From the time I was a toddler, my grandmother saved all my birthday cards. She saved them all in a box that, over the years, accumulated into boxes and boxes of saved birthday cards. She told me to never throw them away. She told me they’d always hold value.
When she died, I took all the birthday cards she’d saved and stuffed them under my mattress. By the time I was 26, she’d collected hundreds and hundreds of my birthday cards. Like The Princess and the Pea, I slept atop those birthday cards, slipping new ones under the mattress as they continued to arrive over the years. I told the only person who cared that, when I died, I wanted to be buried with all my birthday cards.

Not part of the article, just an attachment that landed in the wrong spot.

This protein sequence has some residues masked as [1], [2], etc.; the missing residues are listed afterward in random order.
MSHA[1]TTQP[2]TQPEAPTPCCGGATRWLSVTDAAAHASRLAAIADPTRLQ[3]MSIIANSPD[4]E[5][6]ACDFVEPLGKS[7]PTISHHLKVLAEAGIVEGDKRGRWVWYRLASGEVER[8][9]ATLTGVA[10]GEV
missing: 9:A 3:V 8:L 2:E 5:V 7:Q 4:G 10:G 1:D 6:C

When I died, that person – the only one who cared – complied. At the funeral, I lay in the casket covered with cards. The mortician didn’t waste much time on my hair and makeup since I was completely buried in the years of cardstock offering greetings and well wishes.
The only person who cared gave my eulogy. He talked about my love of birthday cards and little else. It was a delightful speech, and I was especially happy he didn’t mention how most of those cards in the casket had been sent from my grandmother and later from me.